P.S. Since ice and snow prevented us from having our Ash Wednesday service as planned, we have rescheduled the service for Wednesday, February 25 at 6:30 p.m. Though it won’t be Ash Wednesday officially, this is an important service with valuable reminders for our faith. Hope you can join us!

Please Join Us

I am excited to let you know that Marc and Kim Wyatt will be speaking during Prayer Meeting on Wednesday, February 11th at 6:30 p.m. Marc and Kim are Cooperative Baptist Fellowship missionaries who specialize in ministering to refugees, immigrants, and other internationals by connecting them with local congregations. The Wyatts served originally in Thailand and then spent many years serving in Canada where their work with international populations in some of Canada’s largest cities helped them recognize a new way of being missionaries.

Given the influx of people from all over the world into our area, Marc and Kim, along with CBF, recognize that international missions is no longer just about sending people to the uttermost parts of the earth. Missions opportunities are all around us, and the Wyatts are now liv-ing in Raleigh and focusing their efforts on connecting churches in the Triangle area to the internationals living, studying, and working in our midst. In a recent article on the Baptist News Global website, Kim de-scribes the work this way, “I say that I am a matchmaker. I match newly arrived folks … with Christians who have probably lived in the same house for 25 years.”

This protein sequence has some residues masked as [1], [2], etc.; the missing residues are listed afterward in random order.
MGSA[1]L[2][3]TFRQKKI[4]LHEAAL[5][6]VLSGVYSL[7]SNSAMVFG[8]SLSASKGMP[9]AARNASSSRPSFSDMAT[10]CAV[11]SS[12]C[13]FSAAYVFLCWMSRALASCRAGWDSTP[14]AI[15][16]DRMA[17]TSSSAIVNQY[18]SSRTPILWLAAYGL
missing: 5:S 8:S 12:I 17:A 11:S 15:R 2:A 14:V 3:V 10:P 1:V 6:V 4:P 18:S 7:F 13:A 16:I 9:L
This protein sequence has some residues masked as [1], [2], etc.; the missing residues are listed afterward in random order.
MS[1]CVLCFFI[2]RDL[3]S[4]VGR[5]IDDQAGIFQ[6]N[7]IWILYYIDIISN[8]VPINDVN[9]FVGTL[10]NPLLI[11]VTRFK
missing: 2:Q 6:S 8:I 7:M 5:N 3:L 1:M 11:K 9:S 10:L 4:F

I recently had the privilege of meeting and spending some time with Marc and Kim and am very excited about bringing them back to HVBC. They spoke at Hope Valley several years ago during their tenure in Canada, and Kim is the niece of our member, Brenda Pendergraft. I am impressed by their passion for and resourcefulness in ministry, and I look forward to exploring ways that they can assist us in growing more effective in our outreach to our community.

I hope you will make every effort to join us for Prayer Meeting on February 11th to meet or become reacquainted with the Wyatts. It promises to be a good evening and will hopefully be the beginning of a partnership that will benefit the ministry of the Wyatts and of Hope Valley Baptist Church.


Necessary Work

Dear Friends,

As has been discussed in several settings, we are beginning the process of revising our church constitution and will also be adding bylaws. This will be a fairly major revision and one that will take some time, perhaps as much as a year. This process grows out of our recognition that some normal updating needs to take place and that our church’s organizational structure needs to be made more clear and effective as we move into the future God has in store for us.